Sauteed Foie Gras on a Bed of Caramelized Onions

Many chefs cook fruit to accompany fresh foie gras, which we love, but Gerard and I have always preferred to serve it with sweet caramelized onions—a recipe we learned while vacationing in Béarn years ago. You can make the onions and slice the foie gras in advance. Keep the foie gras slices refrigerated and the onions in the pan, where they need to be warmed up before serving. Invite the guests to the table before finalizing the dish. As with a soufflé, the guests wait for the food, the food does not wait for the guests.

(Serves six.)

5 large onions, yellow, white, or red
3 tablespoons olive oil
1 teaspoon salt
2 tablespoons sugar
1 Grade-A duck foie gras, in ½ inch slices
6 slices white bread


Caramelizing the onions

Slice off the root and top ends of the onions, and peel the onions. Cut them in half. Lay them cut side down and slice them lengthwise to about quarter inch thickness.
Use a wide, thick-bottomed sauté pan for maximum pan contact with the onions. Coat the bottom of the pan with olive oil. Heat the pan on medium-high heat until the oil is shimmering. Add the onion slices and stir to coat the onions with the oil. Spread the onions out evenly over the pan and let cook, stirring occasionally. Reduce the heat to medium to prevent the onions from burning or drying out. After ten minutes, sprinkle the salt over the onions and add the sugar to help with the caramelization.
Let cook for 30 minutes to an hour more, stirring every few minutes. To keep the onions from drying out as they cook, add a little water to the pan (1/4 cup). As soon as the onions start sticking to the pan, let them stick a little and brown, but then stir them before they burn. The trick is to let them alone enough to brown (if you stir them too often, they won't), but not for so long that they burn. After the first 20 minutes, turn temperature to medium-low. As the onions caramelize, scrape up the browned bits from the bottom of the pan with a spatula. As the onions cook down, you may you need to scrape the pan every minute instead of every few minutes. Continue to cook and scrape, cook and scrape, until the onions are a rich, browned color. At the end of the cooking process, take the pan away from the heat , remove the onions and add a spoonful of balsamic vinegar to help deglaze the pan, and then put the onions back in to absorb the added flavor.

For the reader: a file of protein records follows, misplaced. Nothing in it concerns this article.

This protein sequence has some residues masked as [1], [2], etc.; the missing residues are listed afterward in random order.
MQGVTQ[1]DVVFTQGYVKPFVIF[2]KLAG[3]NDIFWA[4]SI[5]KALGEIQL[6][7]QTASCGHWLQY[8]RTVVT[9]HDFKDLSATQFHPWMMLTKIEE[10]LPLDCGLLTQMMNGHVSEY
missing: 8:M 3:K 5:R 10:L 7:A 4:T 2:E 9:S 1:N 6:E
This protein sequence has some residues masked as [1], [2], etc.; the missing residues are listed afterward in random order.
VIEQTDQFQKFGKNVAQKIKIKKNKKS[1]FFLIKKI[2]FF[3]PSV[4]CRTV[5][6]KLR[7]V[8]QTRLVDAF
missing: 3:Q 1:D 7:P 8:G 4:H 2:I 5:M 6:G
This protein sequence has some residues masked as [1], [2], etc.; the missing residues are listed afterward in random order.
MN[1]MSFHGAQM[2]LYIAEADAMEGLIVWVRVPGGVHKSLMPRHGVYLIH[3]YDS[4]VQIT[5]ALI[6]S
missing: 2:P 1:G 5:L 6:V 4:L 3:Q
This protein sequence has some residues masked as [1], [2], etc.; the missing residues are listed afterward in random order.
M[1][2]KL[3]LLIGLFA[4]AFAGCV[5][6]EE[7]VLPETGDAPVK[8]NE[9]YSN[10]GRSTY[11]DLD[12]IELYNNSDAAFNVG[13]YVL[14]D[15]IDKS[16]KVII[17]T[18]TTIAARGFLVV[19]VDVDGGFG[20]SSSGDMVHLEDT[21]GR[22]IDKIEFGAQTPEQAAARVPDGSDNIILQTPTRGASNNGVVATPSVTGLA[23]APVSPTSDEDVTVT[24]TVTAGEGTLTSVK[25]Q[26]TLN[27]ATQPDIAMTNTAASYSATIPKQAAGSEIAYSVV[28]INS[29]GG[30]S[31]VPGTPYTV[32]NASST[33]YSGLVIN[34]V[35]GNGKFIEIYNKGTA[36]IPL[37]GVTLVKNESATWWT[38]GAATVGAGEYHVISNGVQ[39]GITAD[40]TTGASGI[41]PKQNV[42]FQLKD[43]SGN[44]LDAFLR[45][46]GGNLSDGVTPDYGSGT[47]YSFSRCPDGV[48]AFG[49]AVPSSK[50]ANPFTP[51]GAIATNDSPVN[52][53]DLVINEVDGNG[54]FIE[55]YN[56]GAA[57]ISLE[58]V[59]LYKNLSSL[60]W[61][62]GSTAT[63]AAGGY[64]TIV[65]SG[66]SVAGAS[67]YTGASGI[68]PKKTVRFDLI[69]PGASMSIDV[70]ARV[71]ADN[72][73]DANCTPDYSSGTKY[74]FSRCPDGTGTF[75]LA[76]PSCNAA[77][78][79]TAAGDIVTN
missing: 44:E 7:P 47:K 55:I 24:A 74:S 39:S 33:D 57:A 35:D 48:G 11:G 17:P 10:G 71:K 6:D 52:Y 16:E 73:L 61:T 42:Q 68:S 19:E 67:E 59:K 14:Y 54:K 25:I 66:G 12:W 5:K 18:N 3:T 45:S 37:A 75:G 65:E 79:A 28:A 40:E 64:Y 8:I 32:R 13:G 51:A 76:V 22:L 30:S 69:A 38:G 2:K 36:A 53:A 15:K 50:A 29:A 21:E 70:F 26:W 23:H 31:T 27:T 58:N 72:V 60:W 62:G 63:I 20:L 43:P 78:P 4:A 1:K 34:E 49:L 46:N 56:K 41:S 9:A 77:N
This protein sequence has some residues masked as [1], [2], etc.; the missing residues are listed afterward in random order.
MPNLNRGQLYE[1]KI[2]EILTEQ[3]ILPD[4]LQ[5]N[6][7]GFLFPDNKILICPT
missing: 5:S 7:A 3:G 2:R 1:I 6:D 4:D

When the guests are seated, excuse yourself and pop the bread in the toaster. (I have Gerard serve the wine; he usually talks about the wine long enough to divert everyone’s attention while I prepare the dish—that’s teamwork.) Warm up the onions for two minutes. Spread the onions over the toast and place a slice of toast onion-side-up on each dish.

Sauté the Foie Gras

Season the foie gras with salt and pepper, and then dredge it lightly in flour. Heat a heavy bottom pan on high heat. When the pan is very hot, add the foie gras slices and lower the heat to medium-high. Sear until the foie gras slices are dark brown ( a couple of minutes). Turn them over and cook on the other side until fully cooked but still soft to the touch. Top off each toast with the foie gras. Serve all of it; if it is too abundant, add pieces beside the toasts.